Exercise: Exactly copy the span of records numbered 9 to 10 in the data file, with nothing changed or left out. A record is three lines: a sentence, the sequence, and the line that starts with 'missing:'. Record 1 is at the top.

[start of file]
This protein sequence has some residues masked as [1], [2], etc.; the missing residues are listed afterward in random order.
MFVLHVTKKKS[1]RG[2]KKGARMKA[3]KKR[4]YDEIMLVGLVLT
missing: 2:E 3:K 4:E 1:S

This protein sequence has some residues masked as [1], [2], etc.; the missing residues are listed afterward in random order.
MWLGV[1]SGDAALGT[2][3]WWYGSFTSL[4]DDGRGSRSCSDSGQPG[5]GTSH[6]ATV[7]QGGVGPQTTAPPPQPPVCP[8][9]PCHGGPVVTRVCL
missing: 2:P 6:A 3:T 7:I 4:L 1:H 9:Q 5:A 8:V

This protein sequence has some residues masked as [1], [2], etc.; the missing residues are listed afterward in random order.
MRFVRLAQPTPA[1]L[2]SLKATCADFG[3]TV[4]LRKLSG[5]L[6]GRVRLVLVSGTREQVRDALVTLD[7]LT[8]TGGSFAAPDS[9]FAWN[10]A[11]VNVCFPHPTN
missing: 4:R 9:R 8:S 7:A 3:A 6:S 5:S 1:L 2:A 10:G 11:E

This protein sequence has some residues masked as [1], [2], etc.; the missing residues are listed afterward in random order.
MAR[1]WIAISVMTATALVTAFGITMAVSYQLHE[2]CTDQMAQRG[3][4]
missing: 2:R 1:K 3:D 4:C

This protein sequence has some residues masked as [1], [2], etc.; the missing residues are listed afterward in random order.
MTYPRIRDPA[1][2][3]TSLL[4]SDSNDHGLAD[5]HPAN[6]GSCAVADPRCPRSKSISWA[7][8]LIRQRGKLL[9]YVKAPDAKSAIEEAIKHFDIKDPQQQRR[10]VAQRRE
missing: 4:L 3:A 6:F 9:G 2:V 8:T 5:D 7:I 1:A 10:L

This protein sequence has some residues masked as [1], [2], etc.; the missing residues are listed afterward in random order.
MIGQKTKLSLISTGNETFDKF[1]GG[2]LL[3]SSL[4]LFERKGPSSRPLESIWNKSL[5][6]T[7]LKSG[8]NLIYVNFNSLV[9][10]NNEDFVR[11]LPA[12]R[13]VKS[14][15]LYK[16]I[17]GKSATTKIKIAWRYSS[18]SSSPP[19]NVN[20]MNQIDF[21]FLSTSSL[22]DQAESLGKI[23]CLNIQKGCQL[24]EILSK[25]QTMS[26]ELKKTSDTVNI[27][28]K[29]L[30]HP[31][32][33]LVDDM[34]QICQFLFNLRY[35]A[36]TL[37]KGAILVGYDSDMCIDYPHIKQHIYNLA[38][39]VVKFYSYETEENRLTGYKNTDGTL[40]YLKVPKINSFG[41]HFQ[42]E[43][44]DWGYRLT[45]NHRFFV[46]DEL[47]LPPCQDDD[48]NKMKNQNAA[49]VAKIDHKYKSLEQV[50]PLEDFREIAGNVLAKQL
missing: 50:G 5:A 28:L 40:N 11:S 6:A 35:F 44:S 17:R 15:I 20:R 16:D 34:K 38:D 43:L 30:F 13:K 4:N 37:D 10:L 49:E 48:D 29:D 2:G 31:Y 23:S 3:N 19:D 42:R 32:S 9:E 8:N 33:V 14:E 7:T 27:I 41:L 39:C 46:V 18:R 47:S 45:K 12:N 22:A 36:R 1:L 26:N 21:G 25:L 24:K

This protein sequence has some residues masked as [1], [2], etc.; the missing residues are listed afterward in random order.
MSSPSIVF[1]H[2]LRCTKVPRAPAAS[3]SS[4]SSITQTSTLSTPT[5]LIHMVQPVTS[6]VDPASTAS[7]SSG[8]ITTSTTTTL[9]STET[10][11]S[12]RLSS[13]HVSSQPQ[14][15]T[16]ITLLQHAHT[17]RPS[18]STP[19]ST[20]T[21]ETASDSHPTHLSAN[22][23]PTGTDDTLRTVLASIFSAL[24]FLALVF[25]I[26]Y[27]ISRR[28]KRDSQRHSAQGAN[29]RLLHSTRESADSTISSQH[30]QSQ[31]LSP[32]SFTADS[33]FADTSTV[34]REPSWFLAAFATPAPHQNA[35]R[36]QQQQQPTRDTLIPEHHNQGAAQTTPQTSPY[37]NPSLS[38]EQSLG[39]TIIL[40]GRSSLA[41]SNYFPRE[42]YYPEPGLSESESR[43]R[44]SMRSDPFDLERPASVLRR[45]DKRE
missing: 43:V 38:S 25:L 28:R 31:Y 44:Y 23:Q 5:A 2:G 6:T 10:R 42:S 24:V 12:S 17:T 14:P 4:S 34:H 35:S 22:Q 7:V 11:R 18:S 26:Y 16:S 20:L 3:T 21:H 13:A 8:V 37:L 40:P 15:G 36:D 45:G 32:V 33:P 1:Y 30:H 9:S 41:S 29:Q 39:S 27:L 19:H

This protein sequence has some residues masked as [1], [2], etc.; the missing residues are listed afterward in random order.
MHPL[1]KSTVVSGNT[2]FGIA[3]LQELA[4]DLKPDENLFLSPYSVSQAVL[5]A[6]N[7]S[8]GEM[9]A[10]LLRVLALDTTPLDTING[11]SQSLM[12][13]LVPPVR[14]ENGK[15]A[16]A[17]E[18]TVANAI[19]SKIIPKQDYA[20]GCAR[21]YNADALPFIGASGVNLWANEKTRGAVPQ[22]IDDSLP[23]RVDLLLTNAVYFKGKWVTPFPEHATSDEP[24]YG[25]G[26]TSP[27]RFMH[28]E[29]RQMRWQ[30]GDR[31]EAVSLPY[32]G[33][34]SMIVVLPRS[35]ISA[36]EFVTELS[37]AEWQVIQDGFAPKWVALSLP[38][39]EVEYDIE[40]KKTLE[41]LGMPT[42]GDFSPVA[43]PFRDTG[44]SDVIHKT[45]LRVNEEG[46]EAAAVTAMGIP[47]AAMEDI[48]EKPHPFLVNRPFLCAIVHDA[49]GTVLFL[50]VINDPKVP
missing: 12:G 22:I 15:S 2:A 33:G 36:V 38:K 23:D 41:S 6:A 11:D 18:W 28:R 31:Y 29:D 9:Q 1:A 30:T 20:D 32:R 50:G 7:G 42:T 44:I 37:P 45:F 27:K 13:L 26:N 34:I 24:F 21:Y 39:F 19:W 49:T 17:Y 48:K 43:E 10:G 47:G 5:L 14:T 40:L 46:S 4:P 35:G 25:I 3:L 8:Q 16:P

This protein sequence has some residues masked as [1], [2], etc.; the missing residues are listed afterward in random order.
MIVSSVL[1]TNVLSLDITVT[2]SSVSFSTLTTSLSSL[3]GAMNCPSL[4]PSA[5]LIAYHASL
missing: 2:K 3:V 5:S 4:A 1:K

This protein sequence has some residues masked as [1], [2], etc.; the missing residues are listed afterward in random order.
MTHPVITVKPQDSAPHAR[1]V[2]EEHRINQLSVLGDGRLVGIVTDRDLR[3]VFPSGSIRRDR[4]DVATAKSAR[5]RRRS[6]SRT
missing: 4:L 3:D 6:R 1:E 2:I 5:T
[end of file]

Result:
This protein sequence has some residues masked as [1], [2], etc.; the missing residues are listed afterward in random order.
MIVSSVL[1]TNVLSLDITVT[2]SSVSFSTLTTSLSSL[3]GAMNCPSL[4]PSA[5]LIAYHASL
missing: 2:K 3:V 5:S 4:A 1:K

This protein sequence has some residues masked as [1], [2], etc.; the missing residues are listed afterward in random order.
MTHPVITVKPQDSAPHAR[1]V[2]EEHRINQLSVLGDGRLVGIVTDRDLR[3]VFPSGSIRRDR[4]DVATAKSAR[5]RRRS[6]SRT
missing: 4:L 3:D 6:R 1:E 2:I 5:T